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College Perk may be the first hippie coffeehouse owned by an ex-military man. Chris Gordon is a former U.S. Army Ranger who, by his own admission, sometimes had to perform the “small, unnecessary portion” of his special ops job. He doesn’t like to spell it out, but Jon Davis, manager of Gordon’s grungy mud hut in College Park, has no such compunction. “He killed people, if you want to know,” Davis says.
If you want to know, Gordon’s résumé does more than drip red, white, and blood. It also gushes oil. Before he and fiancée Brewer Thompson opened Perk in 2003, Gordon worked for a company that built small, makeshift hospitals for Fortune 500 oil companies drilling for black gold in various Godforsaken corners of the globe. At one site in Vietnam, while screaming to get construction back on schedule, Gordon realized he needed to, in the language of his peacenik coffeehouse, change his karma. He decided, right there, to become a doctor.
But Gordon never made it to med school. He got sidetracked by an opportunity to serve mankind another way: by serving them coffee and single-herb teas with medicinal qualities. Talk about the hippie ideal of changing the world one person at a time.
If seedy college-town coffeehouses share certain characteristics—a love for retro psychedelia, sandwiches with silly names, and free wireless—they’re also all separated by their stories. When you walk up the steep stairs at College Perk, stroll past some slug lying supine in an old dentist’s chair on the front porch, and get your first glimpse at the décor inside, one thought leaps immediately to mind: What the hell happened here? Turns out the place is full of tales.
Start with the hardwood floors. Dark and discolored, they look as if someone scraped 30 years of paint and bird shit off them, which someone actually did. Before he and Thompson bought the decrepit house, it was “an exotic-bird house, where they sold parrots and macaws.…There were bird droppings from 20, 30 years earlier,” Gordon says. “It has a hardwood floor, but they had painted over it probably 20, 50 times, I don’t know.…It took three days of straight sanding with 18-grit sandpaper, which is like big rocks glued on paper.”
In part because the Perk’s gravel parking lot and kitchen are not large enough to handle crowds, Gordon and Thompson converted the top floors of the house, as well as the cottages in back, into rental units. University of Maryland instructors, students, and even a professional gambler live there, which gives the place a steady supply of customers—who sometimes walk downstairs and into the kitchen as if it were their own.
This collision of tenants, customers, and employees leads to some inevitable collusions on the menu, each with its own story. A firefighter created the Flaming Chas spicy chicken sandwich ($7.95) with barbecue sauce. A former chef, now working for Sysco, helped refine several of the finishing sauces. A nefarious character who always asked for water and quarters for the pool table now has a three-cheese sandwich named after him—despite the fact that he once tried to rob the joint.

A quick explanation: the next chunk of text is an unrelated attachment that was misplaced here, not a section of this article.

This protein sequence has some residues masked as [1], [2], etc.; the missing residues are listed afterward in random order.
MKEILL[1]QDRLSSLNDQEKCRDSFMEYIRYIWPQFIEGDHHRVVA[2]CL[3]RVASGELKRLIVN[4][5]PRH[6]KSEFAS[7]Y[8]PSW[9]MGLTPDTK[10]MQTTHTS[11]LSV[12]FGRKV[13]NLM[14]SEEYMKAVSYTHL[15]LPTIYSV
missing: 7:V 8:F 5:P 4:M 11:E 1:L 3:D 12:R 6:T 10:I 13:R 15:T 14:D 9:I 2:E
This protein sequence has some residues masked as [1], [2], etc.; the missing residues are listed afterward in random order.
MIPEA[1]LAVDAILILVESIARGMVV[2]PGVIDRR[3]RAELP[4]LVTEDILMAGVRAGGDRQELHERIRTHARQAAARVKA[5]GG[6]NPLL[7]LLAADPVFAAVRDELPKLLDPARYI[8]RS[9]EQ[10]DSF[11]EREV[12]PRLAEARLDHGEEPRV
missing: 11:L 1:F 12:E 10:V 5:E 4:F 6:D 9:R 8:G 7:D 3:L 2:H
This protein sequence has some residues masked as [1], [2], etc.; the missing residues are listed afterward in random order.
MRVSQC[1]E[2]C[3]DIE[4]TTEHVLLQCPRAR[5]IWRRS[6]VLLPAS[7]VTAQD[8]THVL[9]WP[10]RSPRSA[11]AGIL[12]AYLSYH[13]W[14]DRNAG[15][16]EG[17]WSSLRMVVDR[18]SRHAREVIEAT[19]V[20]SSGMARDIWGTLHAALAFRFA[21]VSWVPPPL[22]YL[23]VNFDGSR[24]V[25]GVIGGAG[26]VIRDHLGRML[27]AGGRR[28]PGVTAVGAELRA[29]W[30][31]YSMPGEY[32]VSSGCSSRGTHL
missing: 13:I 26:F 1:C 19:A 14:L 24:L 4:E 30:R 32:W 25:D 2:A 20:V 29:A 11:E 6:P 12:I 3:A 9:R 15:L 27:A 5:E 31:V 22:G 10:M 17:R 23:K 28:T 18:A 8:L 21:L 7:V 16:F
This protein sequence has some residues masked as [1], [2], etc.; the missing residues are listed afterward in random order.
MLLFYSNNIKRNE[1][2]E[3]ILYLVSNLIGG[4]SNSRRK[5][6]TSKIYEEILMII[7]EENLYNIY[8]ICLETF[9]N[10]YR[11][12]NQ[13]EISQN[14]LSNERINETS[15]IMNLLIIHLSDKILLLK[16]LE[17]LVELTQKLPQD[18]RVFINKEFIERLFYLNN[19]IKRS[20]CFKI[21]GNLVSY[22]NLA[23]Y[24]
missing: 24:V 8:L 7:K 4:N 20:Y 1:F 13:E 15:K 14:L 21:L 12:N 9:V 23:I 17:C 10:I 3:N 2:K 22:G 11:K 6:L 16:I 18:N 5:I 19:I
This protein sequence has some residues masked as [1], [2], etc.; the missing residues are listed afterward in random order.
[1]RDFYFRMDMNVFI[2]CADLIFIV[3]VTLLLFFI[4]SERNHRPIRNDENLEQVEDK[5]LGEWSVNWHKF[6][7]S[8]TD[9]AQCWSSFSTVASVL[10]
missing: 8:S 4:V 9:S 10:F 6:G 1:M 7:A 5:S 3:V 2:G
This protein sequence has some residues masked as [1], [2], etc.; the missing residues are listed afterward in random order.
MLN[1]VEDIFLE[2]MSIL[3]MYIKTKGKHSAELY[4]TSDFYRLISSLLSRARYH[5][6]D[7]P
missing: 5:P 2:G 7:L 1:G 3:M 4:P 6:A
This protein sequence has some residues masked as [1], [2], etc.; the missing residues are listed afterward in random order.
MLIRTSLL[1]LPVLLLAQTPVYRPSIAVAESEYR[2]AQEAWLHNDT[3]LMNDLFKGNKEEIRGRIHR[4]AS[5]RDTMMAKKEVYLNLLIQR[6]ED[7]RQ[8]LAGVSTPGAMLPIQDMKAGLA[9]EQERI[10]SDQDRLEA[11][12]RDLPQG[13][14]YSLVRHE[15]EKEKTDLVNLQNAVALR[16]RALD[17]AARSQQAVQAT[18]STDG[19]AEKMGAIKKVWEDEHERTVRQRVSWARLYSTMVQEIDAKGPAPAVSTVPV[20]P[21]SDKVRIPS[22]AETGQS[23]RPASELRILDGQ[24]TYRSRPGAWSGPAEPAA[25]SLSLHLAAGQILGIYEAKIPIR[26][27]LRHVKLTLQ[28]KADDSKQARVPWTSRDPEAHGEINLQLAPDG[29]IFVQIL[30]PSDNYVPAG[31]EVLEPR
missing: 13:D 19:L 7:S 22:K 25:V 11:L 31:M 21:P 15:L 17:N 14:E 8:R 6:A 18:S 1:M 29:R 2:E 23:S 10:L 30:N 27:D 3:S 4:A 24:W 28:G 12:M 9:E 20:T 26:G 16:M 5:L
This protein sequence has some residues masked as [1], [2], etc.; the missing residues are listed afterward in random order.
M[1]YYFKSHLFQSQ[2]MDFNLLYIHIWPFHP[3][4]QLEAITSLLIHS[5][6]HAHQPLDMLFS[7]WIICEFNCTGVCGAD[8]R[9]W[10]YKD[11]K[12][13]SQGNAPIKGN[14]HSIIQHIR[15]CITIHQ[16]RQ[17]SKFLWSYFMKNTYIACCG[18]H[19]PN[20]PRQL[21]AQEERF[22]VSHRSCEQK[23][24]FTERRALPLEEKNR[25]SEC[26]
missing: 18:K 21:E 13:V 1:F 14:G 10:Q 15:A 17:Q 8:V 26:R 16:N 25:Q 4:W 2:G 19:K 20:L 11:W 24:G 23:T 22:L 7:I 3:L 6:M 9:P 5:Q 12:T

Even Davis, the manager who goes by “CoCo,” has his own bit of real estate on the menu. It’s an “anything goes,” build-your-own sandwich section called CoCo’s Hot Tub, a tribute to the parties that Davis hosts. After these blowouts, Davis says, “There’s always something, like roast beef or filet mignon or corn or something, in the hot tub.” CoCo’s not kidding about the concept. One evening, I bit into my friend’s otherwise mouthwatering roast-beef sandwich ($7.95), which she constructed from the Hot Tub menu, and pulled a plastic bread-bag tab from my mouth.
But that’s the risk you take with College Perk, where the evidence of professional culinary experience is as ephemeral as bong smoke. The joint has no consistency and a number of wack-job ideas. The freshly squeezed lemonade ($2.25) can be perfectly tart one day, and taste like sugar water the next. The Nature Boy Sean vegetarian sandwich ($7.95) comes sprinkled with brunoise carrots, making this cheesy concoction taste as if someone dipped it in vegetable soup. The titular ingredient in the smoked oyster platter ($7.95) comes out of a can and looks like ball bearings in motor oil. They don’t taste much better, either.
What’s surprising, considering the lack of a professional chef here, is the care and skill with which a number of sandwiches are constructed. The chicken-and-brie Don Carlos ($7.95), a combination guaranteed to seduce just about anyone, becomes irresistible with the application of an apricot vinaigrette, which tarts up the creamy interior. Even better is Derek’s Fruitbat ($7.95), a chicken-salad sandwich on a buttery croissant, which comes studded with red grapes, walnuts, and large slices of red apple. The Fruitbat is a bitch to eat, given that its chunky ingredients tend to flee from their crescent-shaped hideaway. But if you manage to cram everything in your mouth at once, the result is a richly layered sandwich that begins to blow College Perk’s cover: The place, you realize, is not just a simple, trippy coffeehouse after all.
College Perk, 9078 Baltimore Ave., College Park, (301) 982-0587. —Tim Carman
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